CHICAGO--Verizon Wireless' (NYSE:VZ) Mike Lanman laid out the operator's LTE sales strategy for enterprises during his appearance here at the 4G World conference, arguing that Verizon's forthcoming next-generation network will provide a range of new services and functions for businesses.
Lanman, president of Verizon's enterprise and government markets effort, said the carrier 18 months ago starting working on how to sell LTE to enterprise CIOs. He said the company has had active discussions with hundreds of CIOs about the possible functions, services and revenue opportunities that super-fast wireless service can support. Lanman noted that the global nature of LTE--160 carriers worldwide have committed to LTE--and likely inexpensive LTE chipsets (via economies of scale) have helped convince a number of businesses to invest in LTE applications and services.
"It's really coming together now," Lanman said. Verizon has said it will launch LTE services this year in 38 markets, covering 110 million POPs, and provide average wireless download speeds of 5-12 Mbps.
Interestingly, Lanman offered 4G World attendees a glimpse into some of the enterprise-focused LTE products Verizon has been shepherding through its development program. (Not surprisingly, Lanman did not identify any companies in his examples.) Lanman said:
- There are two LTE-powered, in-car infotainment offerings traveling through Verizon's development program.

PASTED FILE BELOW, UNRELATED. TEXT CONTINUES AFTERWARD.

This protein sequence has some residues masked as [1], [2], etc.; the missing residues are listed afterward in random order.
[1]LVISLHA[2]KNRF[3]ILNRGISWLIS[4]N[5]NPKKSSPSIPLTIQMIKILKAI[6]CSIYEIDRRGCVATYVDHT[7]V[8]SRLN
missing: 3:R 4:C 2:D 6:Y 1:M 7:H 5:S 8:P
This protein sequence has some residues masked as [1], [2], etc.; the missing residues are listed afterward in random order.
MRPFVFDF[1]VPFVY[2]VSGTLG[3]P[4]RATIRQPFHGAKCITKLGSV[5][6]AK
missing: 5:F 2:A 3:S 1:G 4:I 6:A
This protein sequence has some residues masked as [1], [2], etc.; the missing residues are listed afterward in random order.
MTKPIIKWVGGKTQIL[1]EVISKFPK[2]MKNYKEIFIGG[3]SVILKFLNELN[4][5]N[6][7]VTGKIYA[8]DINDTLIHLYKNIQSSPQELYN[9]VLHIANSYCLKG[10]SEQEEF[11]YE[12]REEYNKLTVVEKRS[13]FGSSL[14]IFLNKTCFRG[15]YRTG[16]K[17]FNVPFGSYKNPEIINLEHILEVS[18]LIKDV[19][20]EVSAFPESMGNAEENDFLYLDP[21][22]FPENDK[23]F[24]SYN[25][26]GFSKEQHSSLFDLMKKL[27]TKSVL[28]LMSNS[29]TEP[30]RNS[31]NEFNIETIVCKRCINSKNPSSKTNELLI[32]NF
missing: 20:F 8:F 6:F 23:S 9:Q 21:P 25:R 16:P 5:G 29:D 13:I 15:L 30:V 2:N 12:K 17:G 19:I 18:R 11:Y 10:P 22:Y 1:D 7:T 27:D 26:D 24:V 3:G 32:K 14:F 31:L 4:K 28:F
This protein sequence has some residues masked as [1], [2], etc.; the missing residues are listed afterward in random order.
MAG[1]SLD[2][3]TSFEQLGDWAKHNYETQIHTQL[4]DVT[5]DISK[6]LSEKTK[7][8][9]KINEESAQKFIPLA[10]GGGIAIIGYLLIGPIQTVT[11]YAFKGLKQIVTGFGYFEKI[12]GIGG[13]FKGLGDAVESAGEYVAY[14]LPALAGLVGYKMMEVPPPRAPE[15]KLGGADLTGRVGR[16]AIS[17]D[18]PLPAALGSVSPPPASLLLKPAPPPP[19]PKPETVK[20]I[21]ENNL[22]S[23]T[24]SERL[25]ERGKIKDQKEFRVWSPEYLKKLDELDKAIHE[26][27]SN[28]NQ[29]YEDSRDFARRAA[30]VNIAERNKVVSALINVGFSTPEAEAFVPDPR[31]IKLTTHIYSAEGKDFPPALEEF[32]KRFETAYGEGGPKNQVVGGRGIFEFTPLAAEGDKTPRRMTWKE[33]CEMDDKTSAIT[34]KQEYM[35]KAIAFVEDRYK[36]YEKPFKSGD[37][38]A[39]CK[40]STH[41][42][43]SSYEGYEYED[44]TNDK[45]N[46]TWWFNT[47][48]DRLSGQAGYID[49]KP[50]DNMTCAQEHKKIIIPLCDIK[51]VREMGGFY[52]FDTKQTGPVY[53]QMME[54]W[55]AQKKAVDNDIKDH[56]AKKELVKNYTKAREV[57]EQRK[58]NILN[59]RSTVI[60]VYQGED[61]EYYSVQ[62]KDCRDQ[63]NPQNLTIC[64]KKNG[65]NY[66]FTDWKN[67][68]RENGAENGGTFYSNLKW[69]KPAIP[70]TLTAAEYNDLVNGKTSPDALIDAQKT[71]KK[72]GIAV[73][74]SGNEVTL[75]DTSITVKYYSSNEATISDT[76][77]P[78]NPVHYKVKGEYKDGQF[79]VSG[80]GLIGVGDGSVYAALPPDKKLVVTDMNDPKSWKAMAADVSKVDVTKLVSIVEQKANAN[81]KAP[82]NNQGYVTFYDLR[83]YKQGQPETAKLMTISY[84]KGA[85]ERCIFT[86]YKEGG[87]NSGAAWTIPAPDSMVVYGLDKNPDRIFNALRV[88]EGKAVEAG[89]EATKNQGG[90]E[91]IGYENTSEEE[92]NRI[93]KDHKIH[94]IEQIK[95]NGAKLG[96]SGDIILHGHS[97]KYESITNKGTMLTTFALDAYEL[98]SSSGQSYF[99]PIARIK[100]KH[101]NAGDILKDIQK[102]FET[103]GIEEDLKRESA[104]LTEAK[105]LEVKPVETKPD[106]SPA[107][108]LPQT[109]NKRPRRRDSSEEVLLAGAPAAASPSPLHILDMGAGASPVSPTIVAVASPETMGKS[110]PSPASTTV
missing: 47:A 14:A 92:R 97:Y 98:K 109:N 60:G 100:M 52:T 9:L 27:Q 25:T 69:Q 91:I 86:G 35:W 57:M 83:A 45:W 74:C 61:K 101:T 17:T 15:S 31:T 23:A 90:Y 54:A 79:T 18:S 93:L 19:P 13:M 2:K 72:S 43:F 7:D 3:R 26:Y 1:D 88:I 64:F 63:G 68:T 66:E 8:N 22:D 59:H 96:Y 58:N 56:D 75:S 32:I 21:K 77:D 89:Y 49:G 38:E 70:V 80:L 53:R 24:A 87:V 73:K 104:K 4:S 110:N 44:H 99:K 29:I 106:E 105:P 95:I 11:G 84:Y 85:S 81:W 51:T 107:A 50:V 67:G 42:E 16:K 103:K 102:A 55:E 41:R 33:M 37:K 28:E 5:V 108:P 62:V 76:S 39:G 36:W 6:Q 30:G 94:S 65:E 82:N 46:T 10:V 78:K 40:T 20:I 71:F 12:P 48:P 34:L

- There are some CIOs who plan to shut down satellite sales offices and move those employees to a virtual desktop environment, powered by LTE, sometime in the first quarter of next year.
- Verizon expects to power two LTE video-conferencing devices "early next year" that will allow field service workers to remotely obtain advice and assistance.
- Two large retailers are testing LTE-powered video-conferencing kiosks that will connect shoppers with remote salespeople. Lanman said one such effort involves a home improvement retailer and plumbing specialists.
- One major consumer electronics manufacturer plans to insert LTE connections into household appliances.
While Lanman did offer a rosy view of the enterprise opportunities generated by LTE, many such applications can be run through existing 3G connections. Further, several of Lanman's examples have been bandied by wireless executives for years, and have to date largely stayed in the realm of speculation rather than reality.
Nonetheless, Lanman remained confident of the potential of business-focused LTE. "We are going to change the way they [enterprises] do business," he promised.
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